One of the most important things you will need to do as a business owner and/or consultant is write your bio. It’s not only a culmination of what you’ve done in your life and work to date, however. It’s about taking the reins and crafting the way people will perceive you and your accomplishments, and influence them to take action to connect after reading your bio.

A bio is also one of the hardest things for people to put together. It can be challenging to maintain an objective perspective about your own talents and life experience and put it into words that sound confident, skilled and engaging.

There are a few key things every bio needs in order to be well rounded and provide potential customers the opportunity to get to know your highlights – and possibly lead to a sale.

Be clear. This might sound obvious, but you would be surprised how many people want to include a mention about every job they’ve ever had. That is not the goal of a bio. The focus needs to be on talking about the whole of your experience as it relates to the work you want to do or the type of people you want to connect with after they read it.

Get to the point. Long bios have their place, but it’s best to stick to 500 words or less, depending on your level and depth of experience and education.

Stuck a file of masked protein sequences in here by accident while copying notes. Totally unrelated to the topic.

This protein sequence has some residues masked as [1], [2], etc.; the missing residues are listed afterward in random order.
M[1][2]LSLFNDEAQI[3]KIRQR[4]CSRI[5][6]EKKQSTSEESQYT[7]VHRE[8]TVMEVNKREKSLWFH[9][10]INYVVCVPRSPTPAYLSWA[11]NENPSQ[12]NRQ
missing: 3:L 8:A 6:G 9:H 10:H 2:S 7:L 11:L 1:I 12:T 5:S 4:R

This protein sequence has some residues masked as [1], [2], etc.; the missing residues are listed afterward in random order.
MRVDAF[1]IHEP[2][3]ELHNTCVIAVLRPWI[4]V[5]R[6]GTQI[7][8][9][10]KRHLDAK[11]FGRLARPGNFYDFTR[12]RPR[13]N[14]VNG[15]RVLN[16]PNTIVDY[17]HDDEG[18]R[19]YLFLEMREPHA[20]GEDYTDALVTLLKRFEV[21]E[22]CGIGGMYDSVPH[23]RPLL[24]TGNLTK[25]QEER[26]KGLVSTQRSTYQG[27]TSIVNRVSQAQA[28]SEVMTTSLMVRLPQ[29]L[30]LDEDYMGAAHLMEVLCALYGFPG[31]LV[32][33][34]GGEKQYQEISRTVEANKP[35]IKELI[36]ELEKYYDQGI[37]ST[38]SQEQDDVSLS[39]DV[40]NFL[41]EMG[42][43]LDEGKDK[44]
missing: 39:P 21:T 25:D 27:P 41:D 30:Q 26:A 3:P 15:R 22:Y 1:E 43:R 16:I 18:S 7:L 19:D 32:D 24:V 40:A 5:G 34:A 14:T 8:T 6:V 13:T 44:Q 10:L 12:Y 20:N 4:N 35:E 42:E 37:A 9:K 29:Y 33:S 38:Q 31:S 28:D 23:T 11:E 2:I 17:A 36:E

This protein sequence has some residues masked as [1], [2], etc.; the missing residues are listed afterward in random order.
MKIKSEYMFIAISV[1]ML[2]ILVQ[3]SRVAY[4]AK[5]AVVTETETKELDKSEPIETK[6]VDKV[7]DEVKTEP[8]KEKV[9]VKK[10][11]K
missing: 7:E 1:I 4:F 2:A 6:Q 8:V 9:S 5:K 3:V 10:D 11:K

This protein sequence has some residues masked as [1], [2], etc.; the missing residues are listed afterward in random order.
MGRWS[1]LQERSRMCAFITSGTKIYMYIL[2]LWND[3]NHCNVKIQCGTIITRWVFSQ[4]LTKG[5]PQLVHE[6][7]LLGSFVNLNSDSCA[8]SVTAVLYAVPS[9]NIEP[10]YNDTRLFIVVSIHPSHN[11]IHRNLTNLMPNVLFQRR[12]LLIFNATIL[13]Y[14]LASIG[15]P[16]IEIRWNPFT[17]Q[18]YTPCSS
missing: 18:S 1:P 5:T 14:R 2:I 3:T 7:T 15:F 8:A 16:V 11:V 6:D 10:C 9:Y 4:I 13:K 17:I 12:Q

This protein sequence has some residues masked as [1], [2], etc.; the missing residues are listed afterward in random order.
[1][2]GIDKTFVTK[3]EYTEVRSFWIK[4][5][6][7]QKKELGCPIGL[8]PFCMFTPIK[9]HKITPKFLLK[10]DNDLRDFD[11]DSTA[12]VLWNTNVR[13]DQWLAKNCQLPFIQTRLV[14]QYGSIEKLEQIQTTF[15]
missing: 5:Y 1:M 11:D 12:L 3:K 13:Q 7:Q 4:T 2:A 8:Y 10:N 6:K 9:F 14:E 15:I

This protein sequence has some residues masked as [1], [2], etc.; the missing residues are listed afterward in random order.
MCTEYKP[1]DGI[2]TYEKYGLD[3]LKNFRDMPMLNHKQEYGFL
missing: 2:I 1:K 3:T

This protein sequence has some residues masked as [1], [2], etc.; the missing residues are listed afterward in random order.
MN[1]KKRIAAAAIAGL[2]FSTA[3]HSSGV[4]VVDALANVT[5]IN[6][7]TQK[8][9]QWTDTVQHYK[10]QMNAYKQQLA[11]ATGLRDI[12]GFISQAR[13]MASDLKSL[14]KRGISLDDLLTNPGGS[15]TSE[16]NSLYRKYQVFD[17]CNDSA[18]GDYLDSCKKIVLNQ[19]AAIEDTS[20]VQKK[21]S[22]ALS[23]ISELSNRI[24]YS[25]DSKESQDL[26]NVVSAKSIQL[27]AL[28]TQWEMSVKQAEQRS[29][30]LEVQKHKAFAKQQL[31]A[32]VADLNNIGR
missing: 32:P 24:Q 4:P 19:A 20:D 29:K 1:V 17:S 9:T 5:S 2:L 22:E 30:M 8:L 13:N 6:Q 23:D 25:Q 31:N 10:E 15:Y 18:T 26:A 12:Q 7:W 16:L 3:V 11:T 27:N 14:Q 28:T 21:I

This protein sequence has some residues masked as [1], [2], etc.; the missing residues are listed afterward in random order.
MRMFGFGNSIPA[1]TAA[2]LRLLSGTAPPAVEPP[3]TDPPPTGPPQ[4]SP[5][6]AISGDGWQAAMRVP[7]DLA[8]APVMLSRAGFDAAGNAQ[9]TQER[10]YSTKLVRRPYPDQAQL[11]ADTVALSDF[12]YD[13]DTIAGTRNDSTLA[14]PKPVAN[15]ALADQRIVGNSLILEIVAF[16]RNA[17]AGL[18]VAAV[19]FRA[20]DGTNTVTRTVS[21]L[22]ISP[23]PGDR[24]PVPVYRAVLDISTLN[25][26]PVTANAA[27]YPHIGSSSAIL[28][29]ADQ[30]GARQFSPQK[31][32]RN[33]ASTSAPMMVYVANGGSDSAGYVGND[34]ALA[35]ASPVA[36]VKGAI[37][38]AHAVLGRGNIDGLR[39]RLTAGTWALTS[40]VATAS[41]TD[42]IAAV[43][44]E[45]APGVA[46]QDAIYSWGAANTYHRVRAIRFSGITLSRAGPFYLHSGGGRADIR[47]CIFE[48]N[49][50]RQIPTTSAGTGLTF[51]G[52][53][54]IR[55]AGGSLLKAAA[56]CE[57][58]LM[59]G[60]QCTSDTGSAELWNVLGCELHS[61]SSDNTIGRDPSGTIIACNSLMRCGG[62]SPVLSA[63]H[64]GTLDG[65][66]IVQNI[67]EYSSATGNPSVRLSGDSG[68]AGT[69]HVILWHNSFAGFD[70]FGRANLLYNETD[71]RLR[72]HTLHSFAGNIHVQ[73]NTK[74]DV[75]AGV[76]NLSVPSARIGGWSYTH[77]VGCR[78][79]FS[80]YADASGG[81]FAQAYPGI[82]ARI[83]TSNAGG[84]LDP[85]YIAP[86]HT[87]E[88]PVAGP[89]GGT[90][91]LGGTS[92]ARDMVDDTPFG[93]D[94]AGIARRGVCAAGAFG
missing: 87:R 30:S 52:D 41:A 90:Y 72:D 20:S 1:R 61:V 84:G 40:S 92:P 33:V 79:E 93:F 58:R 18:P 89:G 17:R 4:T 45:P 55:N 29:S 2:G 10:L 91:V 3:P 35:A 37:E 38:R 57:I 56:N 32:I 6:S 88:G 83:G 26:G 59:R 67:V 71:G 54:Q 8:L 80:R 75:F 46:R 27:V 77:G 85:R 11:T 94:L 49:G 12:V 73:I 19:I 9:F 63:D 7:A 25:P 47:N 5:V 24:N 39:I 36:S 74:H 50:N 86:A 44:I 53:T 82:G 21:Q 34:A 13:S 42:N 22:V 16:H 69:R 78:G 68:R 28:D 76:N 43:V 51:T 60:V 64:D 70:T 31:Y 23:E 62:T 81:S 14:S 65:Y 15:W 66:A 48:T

Don’t forget the “human-ness”. Talk about more than just your work experience and accomplishments. People want to be able to connect with you as an individual, to see the human side of you. Be sure to include details about likes, hobbies, creative outlets, pets – whatever you do that is a non-business or academic pass time that is both fun an fulfilling.

Ask friends and relatives to read your bio before you publish or submit it. They know you best and will tell you if you are being too modest or braggy. Friends and family will also let you know if there is anything you’ve missed that might be of value, because it can be challenging to look at your own accomplishments objectively.

Use your final bio as a base. What do I mean by that? Use your bio as “the well” you draw from to create your elevator speech, online profiles etc. It will serve as a consistent base of material you can pull from as needed, and helps people remember and connect you clearly with what you do.

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When to Say No to Stupid Client Requests

Ever had a request from one of your clients that was so misguided, so 100% bone-stupid, that every cell in your body was screaming: hell no?

As experts, we have a moral, ethical, and professional obligation to respond to stupid client requests in no uncertain terms: no.

Whether it’s bad advice they received from their “friend” or outlandish scope requests, these are the moments you have to stand your ground to protect both your business and your client’s.

Clients hire us for our expertise. Our years of focus and dedication to our craft that make us experts. It’s why we get the big bucks to do what we do. We’re not just pencil pushers or mouse cursors inside a program doing what the client wills – they’ve got employees for that sort of thing.